Polo Grounds

Remembering the Polo Grounds

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There’s a great story by Richard Sandomir of the New York Times today, looking back at the history of the Polo Grounds.  Like many of the people quoted in is story, I was always struck by pictures of those wacko dimensions:

What stands out to fans and historians nearly 47 years since its demolition are its outfield dimensions, some of which changed with regularity. It was short down the lines (no more than 280 feet to left and 259 to right, and still shorter to the second decks); distant in the alleys (as much as 449 to one bullpen and 455 to the other); and as long as 505 to center field.

“That made it a strange ballpark,” said Jerry Liebowitz, a fan who began attending games there in 1943. “Someone like Johnny Mize hits it 450 to center field and it’s nothing but an out, but guys who couldn’t hit a damn were hitting pop-fly home runs to left and right.”

I used to play an old version of High Heat Baseball on my PC. There was a home run derby function on it, and you could choose the ballpark.  I would pick the Polo Grounds every time and use Barry Bonds, doing my best to yank line drives down the line.  It was wonderful.

My video game war stories aside, the Polo Grounds’ dimensions are important to keep in mind whenever people talk about the game being “transformed” by what went down in the 1990s.  The game has always had weird stuff about it, not the least of which have been oddball ballparks, rendering historical comparisons more of an art than a science.

BBWAA votes to make all Hall of Fame ballots public beginning next year

Cooperstown
Associated Press
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In addition to naming the Spink Award winner this morning, the Baseball Writers Association of America voted today to make all Hall of Fame ballots public beginning with next year’s vote for the 2018 induction class.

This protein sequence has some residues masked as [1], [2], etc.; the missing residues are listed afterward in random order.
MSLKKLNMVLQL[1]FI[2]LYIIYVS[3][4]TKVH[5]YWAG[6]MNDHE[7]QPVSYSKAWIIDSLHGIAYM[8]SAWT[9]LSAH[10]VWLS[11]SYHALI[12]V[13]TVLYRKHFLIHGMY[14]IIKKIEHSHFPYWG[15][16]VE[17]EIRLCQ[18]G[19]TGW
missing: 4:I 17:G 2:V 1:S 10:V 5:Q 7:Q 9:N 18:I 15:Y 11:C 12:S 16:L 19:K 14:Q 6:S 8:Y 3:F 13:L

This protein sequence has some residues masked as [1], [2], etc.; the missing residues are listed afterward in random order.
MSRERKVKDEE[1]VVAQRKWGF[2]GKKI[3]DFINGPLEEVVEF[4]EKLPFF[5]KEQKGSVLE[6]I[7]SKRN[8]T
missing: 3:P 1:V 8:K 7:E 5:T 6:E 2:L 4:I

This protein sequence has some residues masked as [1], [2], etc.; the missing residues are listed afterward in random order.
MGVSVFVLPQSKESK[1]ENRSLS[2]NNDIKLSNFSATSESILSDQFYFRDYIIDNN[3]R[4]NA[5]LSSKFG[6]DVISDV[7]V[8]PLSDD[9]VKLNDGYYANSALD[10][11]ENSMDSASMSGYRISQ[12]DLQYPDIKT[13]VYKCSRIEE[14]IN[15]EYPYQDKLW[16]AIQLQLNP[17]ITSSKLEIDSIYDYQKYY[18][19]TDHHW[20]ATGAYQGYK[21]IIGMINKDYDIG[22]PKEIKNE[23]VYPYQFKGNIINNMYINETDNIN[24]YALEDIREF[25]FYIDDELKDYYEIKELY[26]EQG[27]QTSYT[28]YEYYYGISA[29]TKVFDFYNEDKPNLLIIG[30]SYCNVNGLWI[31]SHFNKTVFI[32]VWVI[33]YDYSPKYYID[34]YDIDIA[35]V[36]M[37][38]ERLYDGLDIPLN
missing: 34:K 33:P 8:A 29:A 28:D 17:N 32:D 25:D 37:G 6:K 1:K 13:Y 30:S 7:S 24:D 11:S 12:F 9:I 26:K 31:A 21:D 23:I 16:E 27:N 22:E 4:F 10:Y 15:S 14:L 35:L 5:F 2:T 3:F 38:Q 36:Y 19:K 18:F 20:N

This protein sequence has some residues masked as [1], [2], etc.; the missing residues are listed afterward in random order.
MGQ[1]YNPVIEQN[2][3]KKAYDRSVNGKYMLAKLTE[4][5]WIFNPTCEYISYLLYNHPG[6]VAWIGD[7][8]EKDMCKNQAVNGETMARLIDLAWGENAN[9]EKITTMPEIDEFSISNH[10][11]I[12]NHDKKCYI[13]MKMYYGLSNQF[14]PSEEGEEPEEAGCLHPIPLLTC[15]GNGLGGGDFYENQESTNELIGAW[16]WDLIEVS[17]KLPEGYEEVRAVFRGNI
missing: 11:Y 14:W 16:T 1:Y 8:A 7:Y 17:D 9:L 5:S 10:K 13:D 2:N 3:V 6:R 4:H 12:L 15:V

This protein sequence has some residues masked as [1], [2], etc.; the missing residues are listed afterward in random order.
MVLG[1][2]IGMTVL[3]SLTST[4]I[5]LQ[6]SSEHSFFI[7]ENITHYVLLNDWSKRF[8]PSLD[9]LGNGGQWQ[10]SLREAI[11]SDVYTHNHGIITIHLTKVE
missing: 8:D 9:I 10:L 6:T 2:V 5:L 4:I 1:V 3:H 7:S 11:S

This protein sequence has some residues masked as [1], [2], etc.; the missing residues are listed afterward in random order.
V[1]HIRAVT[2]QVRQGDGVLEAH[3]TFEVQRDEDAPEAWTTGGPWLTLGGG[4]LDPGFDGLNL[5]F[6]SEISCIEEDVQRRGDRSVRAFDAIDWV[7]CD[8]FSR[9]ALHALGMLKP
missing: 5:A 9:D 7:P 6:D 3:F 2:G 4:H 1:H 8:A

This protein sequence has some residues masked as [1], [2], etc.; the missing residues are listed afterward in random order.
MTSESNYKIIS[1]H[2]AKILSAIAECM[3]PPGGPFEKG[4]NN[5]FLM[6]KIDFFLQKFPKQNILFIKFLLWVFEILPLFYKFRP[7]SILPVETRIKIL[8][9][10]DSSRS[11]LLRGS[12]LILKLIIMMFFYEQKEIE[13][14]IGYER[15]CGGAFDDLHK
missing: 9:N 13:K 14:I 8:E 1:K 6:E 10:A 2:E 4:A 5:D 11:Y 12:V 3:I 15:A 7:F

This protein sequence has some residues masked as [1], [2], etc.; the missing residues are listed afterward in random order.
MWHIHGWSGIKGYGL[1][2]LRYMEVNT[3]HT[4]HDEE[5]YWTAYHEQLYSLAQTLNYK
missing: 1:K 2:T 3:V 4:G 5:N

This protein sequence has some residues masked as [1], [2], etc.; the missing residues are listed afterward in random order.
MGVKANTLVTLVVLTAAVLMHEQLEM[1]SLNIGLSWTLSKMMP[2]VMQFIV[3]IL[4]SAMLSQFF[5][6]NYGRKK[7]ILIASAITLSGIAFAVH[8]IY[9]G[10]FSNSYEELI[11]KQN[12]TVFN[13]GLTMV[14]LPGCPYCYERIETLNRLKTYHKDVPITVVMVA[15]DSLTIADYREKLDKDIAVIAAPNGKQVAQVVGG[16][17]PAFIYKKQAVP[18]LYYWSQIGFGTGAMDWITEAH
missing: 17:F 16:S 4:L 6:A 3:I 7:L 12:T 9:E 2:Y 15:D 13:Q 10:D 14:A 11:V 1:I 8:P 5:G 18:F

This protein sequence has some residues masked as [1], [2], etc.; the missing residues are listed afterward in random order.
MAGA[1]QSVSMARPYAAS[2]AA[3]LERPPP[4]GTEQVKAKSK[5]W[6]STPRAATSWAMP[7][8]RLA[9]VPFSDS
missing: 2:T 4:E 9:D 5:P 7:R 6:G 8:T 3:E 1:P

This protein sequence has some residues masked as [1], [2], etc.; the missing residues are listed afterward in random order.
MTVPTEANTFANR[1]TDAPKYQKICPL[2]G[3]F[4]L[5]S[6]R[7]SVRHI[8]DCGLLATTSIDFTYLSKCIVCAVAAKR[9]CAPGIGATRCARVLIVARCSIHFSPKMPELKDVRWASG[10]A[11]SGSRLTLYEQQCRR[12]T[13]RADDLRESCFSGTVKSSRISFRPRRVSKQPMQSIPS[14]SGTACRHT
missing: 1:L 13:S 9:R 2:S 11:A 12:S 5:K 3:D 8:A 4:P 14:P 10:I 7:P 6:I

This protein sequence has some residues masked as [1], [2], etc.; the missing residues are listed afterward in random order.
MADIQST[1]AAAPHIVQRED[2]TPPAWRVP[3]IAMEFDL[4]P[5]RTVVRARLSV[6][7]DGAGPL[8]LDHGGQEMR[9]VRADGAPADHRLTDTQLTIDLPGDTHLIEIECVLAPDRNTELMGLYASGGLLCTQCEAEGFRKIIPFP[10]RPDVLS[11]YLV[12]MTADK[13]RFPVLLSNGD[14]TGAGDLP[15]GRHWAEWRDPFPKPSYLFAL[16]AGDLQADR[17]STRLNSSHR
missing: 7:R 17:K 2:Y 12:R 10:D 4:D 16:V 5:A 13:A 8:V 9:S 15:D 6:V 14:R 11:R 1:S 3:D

As of now, writers are encouraged to make their votes public and, if they do, they are placed on the BBWAA website. They are not required to, however, and a great many Hall of Fame voters do not. While ballot secrecy is laudable in politics, the Hall of Fame vote brings with it a fundamentally different set of concerns and sentiment has increasingly favored transparency, as opposed to secrecy when it comes to the Hall of Fame.

While some in opposition to this move may claim that public ballots will only lead to criticism, our view is that if you can’t handle some reasonable criticism over your Hall of Fame ballot, you probably need to get out of the business of making history, which is what voting for the Hall of Fame really is.

The Yankee2 to retire Derek Jeter’2 number next 2ea2on

Derek Jeter
Getty Images
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RE2PECT: The Yankees just announced that they will retire Derek Jeter’s number 2 next season. The ceremony will take place on May 14, 2017 at Yankee Stadium.

With Jeter’s number 2 retired the Yankees will have retired 21 numbers. Twenty-two if you count number 8 twice, given that it was retired for both Yogi Berra and Bill Dickey. They also have retired 42 twice, once for Jackie Robinson, which every team has retired, and once for Mariano Rivera who donned 42 before the league-wide retirement of the number. The Yankees will also have put every single-digit number on the shelf. Except for zero, anyway, which no Yankees player has ever worn.

The retired pinstripes break down as follows:

1 Billy Martin
3 Babe Ruth
4 Lou Gehrig
5 Joe DiMaggio
6 Joe Torre
7 Mickey Mantle
8 Yogi Berra
8 Bill Dickey
9 Roger Maris
10 Phil Rizzuto
15 Thurman Munson
16 Whitey Ford
20 Jorge Posada
23 Don Mattingly
32 Elston Howard
37 Casey Stengel
42 Mariano Rivera
44 Reggie Jackson
46 Andy Pettitte
49 Ron Guidry
51 Bernie Williams